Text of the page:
(drum and wind instrument music) – Our mission statement is to
visualize history through art and what’s important
to realize here, and I think sometimes
people skip over this, but history and art,
you can’t separate them. They are intertwined. How do you understand history if you didn’t
understand the art, and how do you
understand the art, if you didn’t
understand the history. (instrumental music) I’m Rhonda Smith
and I’m the director of the Tucson Desert Art Museum. We’re on the northeast
side of Tucson. We have about 20,000
square feet here. We have a large exhibition space for our permanent collection, which highlights a
premier collection of Native American textiles,
we have basketry, pottery, we have a lot of
contemporary art as well as art from the old masters
and plain air gurus of the American west. (riveting music) Another contemporary artist
that we have a work from is a massive painting
entitled “Rock of Ages”. It took 10 people to get it
into the main textile room. And they struggled. It was incredibly heavy
and is a wonderful work and Arturo recommends that
you sit exactly 22 feet away from that painting
to feel like you’re in the Grand Canyon. So we hope that you
come in and see it. (riveting music) – I really like when
I go into museum to feel like I’m
discovering something, or I’m finding a hidden treasure and I feel that when I came
to this museum specifically, having grown up on the
east side, so close to it, it was really impressive seeing
all these Navajo textiles, really charming exhibits,
right in my own backyard. (instrumental music) This one is something that I’ve been thinking about
for a few years. Now it’s a desert Hollywood. And for this exhibit
we’re focusing on different landscapes,
southwestern landscapes, and how they’ve really
starred as stars in Hollywood films throughout
the last 75-80 years. (instrumental music) – [Rhonda] This is the
first place that we invite our guests to go in and
discover the world of Native American textiles. One of the precepts here
is that Spider Woman, who is the deity that the
Navajo weavers believe taught them how to weave, says you know what? The world is imperfect, and neither should we
weave a perfect textile. So when we observe these
great works of art, we look for a disharmony
in the textile. Some people would
call it a mistake, but I think that it’s important
to call it a disharmony, because we’re not trying to
say that it wasn’t intentional. It was very intentionally
put there by the weaver to suggest that they were
not perfect in some manner. We depend on the cooperative
efforts with other museums and historical societies
and this exhibition for example of
Vaquero an Charro, it would not have been
possible without the great assistance from the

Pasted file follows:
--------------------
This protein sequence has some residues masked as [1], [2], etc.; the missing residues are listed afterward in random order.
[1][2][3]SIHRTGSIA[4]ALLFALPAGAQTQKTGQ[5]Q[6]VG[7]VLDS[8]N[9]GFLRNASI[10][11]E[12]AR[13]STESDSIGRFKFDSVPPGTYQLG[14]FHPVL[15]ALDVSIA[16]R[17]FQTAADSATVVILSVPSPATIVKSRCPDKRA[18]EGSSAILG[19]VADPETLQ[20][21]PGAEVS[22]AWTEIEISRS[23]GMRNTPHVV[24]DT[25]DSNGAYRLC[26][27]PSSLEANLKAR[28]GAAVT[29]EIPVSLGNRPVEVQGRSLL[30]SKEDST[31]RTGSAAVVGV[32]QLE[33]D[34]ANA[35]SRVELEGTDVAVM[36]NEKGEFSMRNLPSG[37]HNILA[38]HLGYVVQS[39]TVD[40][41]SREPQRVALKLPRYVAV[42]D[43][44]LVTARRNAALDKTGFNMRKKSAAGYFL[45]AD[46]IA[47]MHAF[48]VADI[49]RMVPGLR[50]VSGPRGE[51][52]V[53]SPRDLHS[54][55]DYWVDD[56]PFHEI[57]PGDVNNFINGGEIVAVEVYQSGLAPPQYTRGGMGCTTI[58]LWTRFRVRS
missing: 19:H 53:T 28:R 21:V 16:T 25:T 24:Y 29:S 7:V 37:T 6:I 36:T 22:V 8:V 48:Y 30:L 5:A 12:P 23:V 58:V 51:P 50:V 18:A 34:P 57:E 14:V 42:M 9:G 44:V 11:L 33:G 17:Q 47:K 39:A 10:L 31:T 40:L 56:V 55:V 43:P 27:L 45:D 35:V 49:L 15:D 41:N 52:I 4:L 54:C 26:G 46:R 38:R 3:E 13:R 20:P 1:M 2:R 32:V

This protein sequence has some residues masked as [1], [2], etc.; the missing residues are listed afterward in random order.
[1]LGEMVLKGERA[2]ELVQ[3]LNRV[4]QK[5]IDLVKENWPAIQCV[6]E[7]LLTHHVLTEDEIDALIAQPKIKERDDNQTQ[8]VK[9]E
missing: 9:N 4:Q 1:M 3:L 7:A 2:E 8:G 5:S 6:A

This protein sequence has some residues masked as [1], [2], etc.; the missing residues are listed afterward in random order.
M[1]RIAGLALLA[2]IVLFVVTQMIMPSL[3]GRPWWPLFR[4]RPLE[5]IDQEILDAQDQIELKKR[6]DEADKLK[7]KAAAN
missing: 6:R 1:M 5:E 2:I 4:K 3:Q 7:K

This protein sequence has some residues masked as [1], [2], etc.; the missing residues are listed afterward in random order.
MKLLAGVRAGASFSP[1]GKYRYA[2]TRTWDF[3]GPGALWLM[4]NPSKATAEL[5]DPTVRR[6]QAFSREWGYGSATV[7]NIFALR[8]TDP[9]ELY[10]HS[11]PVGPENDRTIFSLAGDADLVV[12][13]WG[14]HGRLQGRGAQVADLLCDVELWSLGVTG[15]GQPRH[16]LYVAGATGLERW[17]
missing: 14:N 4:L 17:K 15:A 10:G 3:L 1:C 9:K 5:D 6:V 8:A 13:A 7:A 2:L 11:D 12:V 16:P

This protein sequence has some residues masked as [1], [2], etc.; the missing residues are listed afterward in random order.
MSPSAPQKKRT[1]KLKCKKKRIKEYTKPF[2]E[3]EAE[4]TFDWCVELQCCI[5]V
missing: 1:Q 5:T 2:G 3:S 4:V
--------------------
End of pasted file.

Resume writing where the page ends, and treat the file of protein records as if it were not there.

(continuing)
Arizona Historical Society. What this exhibition talks about is a very important
period of history, where the early horsemen
came and they developed certain techniques
that, low and behold, they’re even used today
with our western riders and our western horses and
it even had great influence on our english riders and so, it’s a wonderful
exhibition for both horsemen and history lovers. (upbeat Mexican music) – These photographs
are of Mexican cowboy cultures or
southern California. I became close with two
cowboys and foremen at a ranch. One’s from Guanajuato and
the other’s from Michoacan and they took me around. (laughs) I showed up at the ranch,
vegetarian and afraid of horses and with my friends,
I changed all of that and they taught me how to ride. I asked my friend “Well when
did you start liking a gringo?” And he said when he started
asking me about horses. (upbeat Mexican music) I know that I
learned from so much, and I hope that you can like
have the same kind of curiosity If this isn’t your culture,
maybe more intrigue or a sense of better
understanding. – Our founder is a gentleman
who started coming to Tucson over 50 years ago and his
name is James E Conley Jr. And one thing he
did was 35 years ago he started a magazine
called Tucson Lifestyle, and he started it actually
in the garage of his home. And today, that
magazine is still here and we provide the
local community with the very best, we
hope, of Tucson lifestyle. He has been collecting
art his entire life and he’s just, was just
fascinated by this region. – Never been in Tucson and
never been in the gallery, but I’m so glad I came. It’s a long way out of downtown,
but it’s just stupendous. I’ve just thoroughly
enjoyed myself. – [Woman] I remember
when we were there. – We’ve enjoyed it immensely. The Navajo weavings
are quite remarkable, and the understanding
a bit of the legend and the methodology behind it is a great appreciation
for that culture. It’s a fairly large presentation
and I wasn’t expecting that and the quality is
really delightful. (rhythmic music)